How Pashmina is Made

Pashmina or Pashm is a Persian word that means “soft gold”. It accentuates and emphasizes the weather of softness, featherlight and eternal warmth, making it truly as treasured and priceless like gold. It is a fine product attained from a breed of goats known as Chanthangi goat, which are reared within the Tibetan space of 4000 meters in winter. The wool from this goat is specifically obtained from the undercoat of those goats. It is six times finer than any animal hair, so fine the wool must be hand-spun by a skilled crafter, not by machines, which makes it rare and costly.


The Pashmina shawls existence has been from the Indus Valley civilization 3300 BC to Mohenjo Daro 2500 BC. What unfolded was when a famous priest of that period’s trefoil patterns was unveiled. Pashminas were worn by the royals and elites for centuries. Many common aristocrats who had been in love with this cloth, naming few had been Akbar, Jehangir and Josephine (spouse of Napoleon). It turned so well-liked when Napoleon discovered Pashmina, he gifted it to his wife Josephine. She was so pleased with the fabric that she asked her husband to purchase some more so she could reward it to her friends. She was known to have collected more than four hundred wraps over the span of 3 years. That is when it became a style statement among the many Europeans. Centuries later it got here into limelight when Princess Dianna began wearing them. And now, the Hollywood celebrities are spotted wearing this beautiful yarn.

The 15th century ruler of Kashmir, Zayn- Ul- Abidin who’s the founder of the Pashmina trade introduced weavers from central Asia where it was already in use as luxurious textile. Over time a big number of shawls had been introduced relying on the art, tradition and availability of handicrafts. A large part of this was dominated by the place this craft was being practiced at.

Undoubtedly its durability may be affirmed from the royal households that handed them down for generations. Nonetheless in today’s date, one does not need to be regal to own a pashmina shawl, and even go to the high altitudes of Indian Kashmir, Pakistan and Nepal. At right now’s date they are available at meritorious stores. The members of fashion fraternity around world use and own products made of pashmina ranging from scarves, wraps, coats, pashmina shawls and stoles. It is a mark of the social and financial status.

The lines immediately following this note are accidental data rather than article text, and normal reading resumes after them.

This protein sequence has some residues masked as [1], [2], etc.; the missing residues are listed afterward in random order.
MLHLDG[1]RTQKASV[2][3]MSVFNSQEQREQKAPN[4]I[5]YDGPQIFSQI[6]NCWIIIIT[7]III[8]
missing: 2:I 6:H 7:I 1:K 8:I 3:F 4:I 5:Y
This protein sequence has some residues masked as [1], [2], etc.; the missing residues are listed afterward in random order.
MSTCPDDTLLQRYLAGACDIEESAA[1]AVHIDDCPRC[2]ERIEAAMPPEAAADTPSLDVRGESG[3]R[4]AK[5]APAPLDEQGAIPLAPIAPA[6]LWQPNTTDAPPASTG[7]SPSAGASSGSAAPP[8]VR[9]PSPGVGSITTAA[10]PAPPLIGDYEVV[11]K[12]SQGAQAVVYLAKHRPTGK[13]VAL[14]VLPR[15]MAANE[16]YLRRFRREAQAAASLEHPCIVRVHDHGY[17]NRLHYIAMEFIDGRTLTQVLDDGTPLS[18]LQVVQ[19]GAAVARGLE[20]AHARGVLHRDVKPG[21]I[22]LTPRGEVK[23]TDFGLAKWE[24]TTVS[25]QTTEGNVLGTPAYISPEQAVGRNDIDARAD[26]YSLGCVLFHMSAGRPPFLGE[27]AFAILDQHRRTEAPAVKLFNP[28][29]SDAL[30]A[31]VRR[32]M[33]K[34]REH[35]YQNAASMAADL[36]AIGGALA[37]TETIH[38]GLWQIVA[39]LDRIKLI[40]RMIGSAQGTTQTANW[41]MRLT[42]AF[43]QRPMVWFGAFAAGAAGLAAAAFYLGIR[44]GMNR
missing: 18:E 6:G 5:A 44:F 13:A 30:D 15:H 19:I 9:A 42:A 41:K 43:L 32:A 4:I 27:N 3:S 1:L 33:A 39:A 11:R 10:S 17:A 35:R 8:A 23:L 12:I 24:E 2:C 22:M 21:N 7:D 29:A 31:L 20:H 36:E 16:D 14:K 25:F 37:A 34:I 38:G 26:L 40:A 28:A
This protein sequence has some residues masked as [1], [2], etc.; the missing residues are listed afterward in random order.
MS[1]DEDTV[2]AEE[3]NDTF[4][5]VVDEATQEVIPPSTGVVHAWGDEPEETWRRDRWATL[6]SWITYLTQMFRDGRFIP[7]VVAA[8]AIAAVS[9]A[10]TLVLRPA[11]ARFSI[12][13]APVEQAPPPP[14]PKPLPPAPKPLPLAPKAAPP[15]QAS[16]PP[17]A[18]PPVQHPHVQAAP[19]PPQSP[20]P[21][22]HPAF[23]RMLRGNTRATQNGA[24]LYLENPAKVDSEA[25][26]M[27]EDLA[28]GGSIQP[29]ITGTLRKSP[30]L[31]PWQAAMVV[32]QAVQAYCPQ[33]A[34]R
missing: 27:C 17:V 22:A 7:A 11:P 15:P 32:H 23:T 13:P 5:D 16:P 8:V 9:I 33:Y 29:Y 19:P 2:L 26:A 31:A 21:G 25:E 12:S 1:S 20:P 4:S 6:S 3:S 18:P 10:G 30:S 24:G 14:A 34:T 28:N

Process of Making Pashmina Thread

Fiber Harvesting

Animals shed their undercoat throughout spring molting season that’s when Pashmina is collected. Thee goats begin molting anytime from February to late Might relying upon the weather situations and region.

In India, the most important method of harvesting pashmina is combing . It is completed with the usage of a special type of comb. Pashmina is manually dusted to remove impurities like sand, dust, and many others that may be caught to it. The fleece is then sorted as per the color. The pure colours of the fiber being white, gray which is blended with darker shades like browns. The standard of the fiber primarily is dependent upon its fineness, length, shade and down fiber content. Finer, longer and white pashmina generates higher worth as compared to coarser, colored and shorter fiber.

The pashmina procurement is completed from all Changthangi Pashmina growers Association in Leh Ladakh in India. The major chunk of which is sold and sent to Srinagar and Kullu Valley for utilization. Therefore in India raw pashmina fiber is 10-15 times more expensive than crossbred fine wool.


Pashmina is collected in the course of the spring season when the goats naturally shed their winter coat. In dehairing, goats are combed to get the fine woolen undercoat hair. Goats typically produce double fleece which is mix of fine hair and guard hair. Fine hair are separated by either by combing out the down or by utilizing special equipments. The guard hair is removed utterly earlier than processing. The presence of more than 5% guard hair affects the looks, handle and quality of the ultimate products.


The wool is collected and undergoes the hand spinning process. The fiber is spun on a spinning wheel also known as Charkha locally known as yander. Before present process the spinning, raw material is treated by stretching and cleaning with a view to remove all of the dirt. Then it’s soaked for a few days in a mix of rice and water in order to boost its softness. Hand-spinning is a time consuming and painstaking process which requires a whole lot of dedication and patience.


Pashmina wool is a highly delicate material. The vibrations caused by the power looms might be damaging to its fiber. Therefore, weaving of the customary 100% Pashmina Shawls is completed available looms. Weaving, which in itself is an art kind, is done utilizing a shuttle. This artwork has been passed over from generation to generation. A single scarf takes about 4 to 5 days to weave on a handloom.


Like spinning, dyeing can also be performed by hand. Azo-free and metal free dyes are used during the process to make these eco-pleasant shawls. Pure water is pumped up from deep under the surface and dyeing is finished at a temperature just beneath the boiling level of water for around an hour.

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